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Halsey v. Shpitz

United States District Court, E.D. New York

July 25, 2018

CLIFTON HALSEY, Plaintiff,
v.
PHYSICIAN SHPITZ, LPN STEWART, NEW YORK CITY HEALTH & HOSPITAL CORP., and the CITY OF NEW YORK, Defendants.

          MEMORANDUM & ORDER

          MARGO K. BRODIE UNITED STATES DISTRICT JUDGE.

         Plaintiff Clifton Halsey, proceeding pro se, filed the above-captioned action on November 23, 2016, and an Amended Complaint on April 3, 2017, in the Southern District of New York, against Defendants Physician Shiptz, Licensed Nurse Practitioner Stewart, [1] New York City Health and Hospital Corp. (“HHC”), and the City of New York (the “City”), pursuant to 42 U.S.C. § 1983.[2] (Compl., Docket Entry No. 1; Am. Compl., Docket Entry No. 6.) Plaintiff alleges that Defendants violated his constitutional rights by being deliberately indifferent to his serious injuries. (Compl. 4-5.) For the reasons discussed below, the Court dismisses Plaintiff's claims against the City. Plaintiff's claims against Physician Shpitz and Nurse Stewart shall proceed.

         I. Background

         The Court assumes the truth of the factual allegations in the Amended Complaint for the purposes of this Memorandum and Order. In light of Plaintiff's pro se status, the Court also considers and assumes the truth of the factual allegations in the two letters Plaintiff submitted in support of the Amended Complaint.[3]

         Plaintiff's claim arises from the injuries he received when he slipped and fell while being held at the Brooklyn Detention Complex. (Compl. 2.)[4] Plaintiff alleges that Defendant Shpitz and Stewart did not document his true injuries, (id.), and were deliberately indifferent to his serious injuries, (Am. Compl. 4). Plaintiff seeks, among other relief, $1, 000, 000 in damages. (Id. at 5.)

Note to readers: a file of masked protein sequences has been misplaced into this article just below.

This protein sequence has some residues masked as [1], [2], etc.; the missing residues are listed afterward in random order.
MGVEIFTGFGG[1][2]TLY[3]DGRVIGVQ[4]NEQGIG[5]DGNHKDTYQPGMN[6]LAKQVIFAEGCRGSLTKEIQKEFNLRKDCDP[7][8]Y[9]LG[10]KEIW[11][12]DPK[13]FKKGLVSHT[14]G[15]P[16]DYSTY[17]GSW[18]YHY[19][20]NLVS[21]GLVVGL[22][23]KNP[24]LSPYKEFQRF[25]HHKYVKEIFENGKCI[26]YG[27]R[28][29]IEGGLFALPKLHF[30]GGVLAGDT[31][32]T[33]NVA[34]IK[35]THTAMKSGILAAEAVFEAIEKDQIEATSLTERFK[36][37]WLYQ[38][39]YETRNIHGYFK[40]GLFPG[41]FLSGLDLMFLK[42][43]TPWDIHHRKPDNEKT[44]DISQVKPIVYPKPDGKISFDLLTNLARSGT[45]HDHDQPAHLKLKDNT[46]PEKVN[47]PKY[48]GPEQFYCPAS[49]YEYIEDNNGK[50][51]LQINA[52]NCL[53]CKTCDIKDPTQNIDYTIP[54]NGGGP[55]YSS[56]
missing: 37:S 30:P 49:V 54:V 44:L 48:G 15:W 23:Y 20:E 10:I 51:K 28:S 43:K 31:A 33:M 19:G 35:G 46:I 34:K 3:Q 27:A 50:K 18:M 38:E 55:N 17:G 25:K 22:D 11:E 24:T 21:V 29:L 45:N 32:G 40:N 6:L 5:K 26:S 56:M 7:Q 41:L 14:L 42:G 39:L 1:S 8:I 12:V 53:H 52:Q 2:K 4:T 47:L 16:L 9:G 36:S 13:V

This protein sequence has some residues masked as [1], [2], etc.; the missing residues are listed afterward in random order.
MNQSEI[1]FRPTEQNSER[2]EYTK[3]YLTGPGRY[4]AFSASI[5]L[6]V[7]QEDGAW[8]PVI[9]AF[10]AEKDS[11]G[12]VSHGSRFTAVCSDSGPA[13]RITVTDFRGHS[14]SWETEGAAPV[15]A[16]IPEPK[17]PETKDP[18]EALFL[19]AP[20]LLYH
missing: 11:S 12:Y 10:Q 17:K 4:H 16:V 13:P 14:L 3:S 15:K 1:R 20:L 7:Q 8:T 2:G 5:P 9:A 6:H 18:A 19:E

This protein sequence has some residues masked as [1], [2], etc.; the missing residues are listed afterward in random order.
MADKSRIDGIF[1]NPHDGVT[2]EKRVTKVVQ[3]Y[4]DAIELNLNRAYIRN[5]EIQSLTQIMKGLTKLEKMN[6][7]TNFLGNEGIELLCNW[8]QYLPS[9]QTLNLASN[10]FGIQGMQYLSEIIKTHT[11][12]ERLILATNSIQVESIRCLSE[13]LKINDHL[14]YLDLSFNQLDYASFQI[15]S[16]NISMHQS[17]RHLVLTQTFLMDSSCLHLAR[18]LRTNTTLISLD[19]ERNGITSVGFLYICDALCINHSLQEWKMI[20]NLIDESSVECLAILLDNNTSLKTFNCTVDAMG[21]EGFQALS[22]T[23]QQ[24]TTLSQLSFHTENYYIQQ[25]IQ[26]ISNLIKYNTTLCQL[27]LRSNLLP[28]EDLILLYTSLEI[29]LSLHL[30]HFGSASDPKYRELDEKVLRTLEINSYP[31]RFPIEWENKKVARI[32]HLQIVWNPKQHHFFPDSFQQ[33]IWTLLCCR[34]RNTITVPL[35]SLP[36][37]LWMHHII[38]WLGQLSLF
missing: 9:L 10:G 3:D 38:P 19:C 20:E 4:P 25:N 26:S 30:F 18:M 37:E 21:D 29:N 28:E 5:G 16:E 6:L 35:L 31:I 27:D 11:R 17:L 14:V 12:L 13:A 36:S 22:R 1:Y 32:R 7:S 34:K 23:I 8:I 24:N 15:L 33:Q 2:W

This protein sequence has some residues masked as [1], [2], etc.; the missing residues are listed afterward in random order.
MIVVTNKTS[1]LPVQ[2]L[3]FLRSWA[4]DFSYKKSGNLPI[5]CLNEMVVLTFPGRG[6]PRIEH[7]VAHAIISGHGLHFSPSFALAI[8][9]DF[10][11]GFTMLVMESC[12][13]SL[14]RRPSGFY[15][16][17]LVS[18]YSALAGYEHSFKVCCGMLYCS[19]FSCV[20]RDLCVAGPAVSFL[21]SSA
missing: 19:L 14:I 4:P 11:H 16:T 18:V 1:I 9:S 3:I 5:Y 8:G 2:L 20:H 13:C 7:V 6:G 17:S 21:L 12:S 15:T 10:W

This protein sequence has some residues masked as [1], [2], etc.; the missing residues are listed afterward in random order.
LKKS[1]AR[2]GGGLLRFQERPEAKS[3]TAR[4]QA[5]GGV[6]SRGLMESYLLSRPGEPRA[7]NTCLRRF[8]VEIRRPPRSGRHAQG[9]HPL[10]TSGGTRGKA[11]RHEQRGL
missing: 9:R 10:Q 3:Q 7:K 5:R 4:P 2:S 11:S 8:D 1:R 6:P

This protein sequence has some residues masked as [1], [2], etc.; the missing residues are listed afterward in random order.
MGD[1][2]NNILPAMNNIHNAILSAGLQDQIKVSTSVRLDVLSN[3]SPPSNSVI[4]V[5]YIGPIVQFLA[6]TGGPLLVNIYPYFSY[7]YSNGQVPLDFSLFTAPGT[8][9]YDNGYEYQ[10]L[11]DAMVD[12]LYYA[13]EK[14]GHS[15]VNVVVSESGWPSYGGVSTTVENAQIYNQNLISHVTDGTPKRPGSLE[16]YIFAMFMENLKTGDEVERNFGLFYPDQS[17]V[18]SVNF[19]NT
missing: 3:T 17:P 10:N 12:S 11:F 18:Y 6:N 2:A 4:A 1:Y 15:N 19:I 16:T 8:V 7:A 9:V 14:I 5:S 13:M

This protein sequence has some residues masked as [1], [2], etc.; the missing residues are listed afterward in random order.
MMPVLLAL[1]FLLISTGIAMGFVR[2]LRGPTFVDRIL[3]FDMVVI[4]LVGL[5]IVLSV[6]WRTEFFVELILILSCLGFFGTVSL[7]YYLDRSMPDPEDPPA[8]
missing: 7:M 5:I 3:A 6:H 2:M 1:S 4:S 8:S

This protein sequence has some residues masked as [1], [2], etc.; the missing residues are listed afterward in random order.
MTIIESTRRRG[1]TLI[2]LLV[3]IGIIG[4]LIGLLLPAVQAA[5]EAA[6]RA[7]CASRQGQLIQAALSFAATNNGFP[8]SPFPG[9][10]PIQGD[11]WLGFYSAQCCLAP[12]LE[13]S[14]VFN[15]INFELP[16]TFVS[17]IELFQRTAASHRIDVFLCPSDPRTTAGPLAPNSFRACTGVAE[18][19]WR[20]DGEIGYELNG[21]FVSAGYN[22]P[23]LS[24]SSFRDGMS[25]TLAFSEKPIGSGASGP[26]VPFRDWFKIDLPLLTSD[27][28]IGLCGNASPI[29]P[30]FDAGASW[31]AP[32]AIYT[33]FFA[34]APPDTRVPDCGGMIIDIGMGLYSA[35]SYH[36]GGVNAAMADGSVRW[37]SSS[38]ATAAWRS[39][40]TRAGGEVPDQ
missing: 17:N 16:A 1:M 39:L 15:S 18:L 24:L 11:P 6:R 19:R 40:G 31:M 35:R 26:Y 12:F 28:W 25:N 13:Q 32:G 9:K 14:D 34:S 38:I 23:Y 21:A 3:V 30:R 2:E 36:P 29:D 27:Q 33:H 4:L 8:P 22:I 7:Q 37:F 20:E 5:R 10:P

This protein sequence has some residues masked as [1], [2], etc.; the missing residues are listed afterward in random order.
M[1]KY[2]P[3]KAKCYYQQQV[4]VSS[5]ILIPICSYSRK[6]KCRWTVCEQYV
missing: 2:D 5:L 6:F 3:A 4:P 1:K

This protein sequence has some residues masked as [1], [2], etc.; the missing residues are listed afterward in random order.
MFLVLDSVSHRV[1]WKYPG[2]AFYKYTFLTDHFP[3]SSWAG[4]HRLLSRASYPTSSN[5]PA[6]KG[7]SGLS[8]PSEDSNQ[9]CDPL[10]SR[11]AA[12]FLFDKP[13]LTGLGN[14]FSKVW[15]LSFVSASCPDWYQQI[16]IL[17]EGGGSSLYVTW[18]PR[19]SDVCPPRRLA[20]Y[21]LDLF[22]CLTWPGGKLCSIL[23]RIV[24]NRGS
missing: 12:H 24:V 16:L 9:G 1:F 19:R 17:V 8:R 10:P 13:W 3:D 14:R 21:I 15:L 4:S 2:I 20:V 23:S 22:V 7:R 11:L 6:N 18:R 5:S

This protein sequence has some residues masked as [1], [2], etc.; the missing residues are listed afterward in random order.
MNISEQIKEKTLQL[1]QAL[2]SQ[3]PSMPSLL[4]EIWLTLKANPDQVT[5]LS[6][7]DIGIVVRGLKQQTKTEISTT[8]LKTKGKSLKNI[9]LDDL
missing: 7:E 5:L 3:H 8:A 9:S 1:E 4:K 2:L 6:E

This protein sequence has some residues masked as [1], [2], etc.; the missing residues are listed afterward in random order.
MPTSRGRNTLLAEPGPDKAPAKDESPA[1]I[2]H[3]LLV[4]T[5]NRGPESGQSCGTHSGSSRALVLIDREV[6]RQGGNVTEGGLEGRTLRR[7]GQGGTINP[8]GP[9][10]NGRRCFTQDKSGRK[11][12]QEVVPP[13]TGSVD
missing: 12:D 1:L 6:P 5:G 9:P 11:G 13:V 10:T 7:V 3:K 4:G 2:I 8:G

II. Discussion

         a. Standard of review

         A complaint must plead “enough facts to state a claim to relief that is plausible on its face.” Bell Atl. Corp. v. Twombly, 550 U.S. 544, 570 (2007). A claim is plausible “when the plaintiff pleads factual content that allows the court to draw the reasonable inference that the defendant is liable for the misconduct alleged.” Matson v. Bd. of Educ., 631 F.3d 57, 63 (2d Cir. 2011) (quoting Ashcroft v. Iqbal, 556 U.S. 662, 678 (2009)). Although all allegations contained in the complaint are assumed to be true, this tenet is “inapplicable to legal conclusions.” Iqbal, 556 U.S. at 678. In reviewing a pro se complaint, the court must be mindful that a plaintiff's pleadings should be held “to less stringent standards than formal pleadings drafted by lawyers.” Erickson v. Pardus, 551 U.S. 89, 94 (2007) (per curiam) (quoting Estelle v. Gamble, 429 U.S. 97, 104-105 (1976)); see Harris v. Mills, 572 F.3d 66, 72 (2d Cir. 2009) (noting that even after Twombly, the court “remain[s] obligated to construe a pro se complaint liberally”). Nevertheless, the Court is required to dismiss sua sponte an in forma pauperis action if it “(i) is frivolous or malicious; (ii) fails to state a claim on which relief may be granted; or (iii) seeks monetary relief against a defendant who is immune from such relief.” 28 U.S.C. § 1915(e)(2)(B); see also Abbas v. Dixon, 480 F.3d 636, 639 (2d Cir. 2007).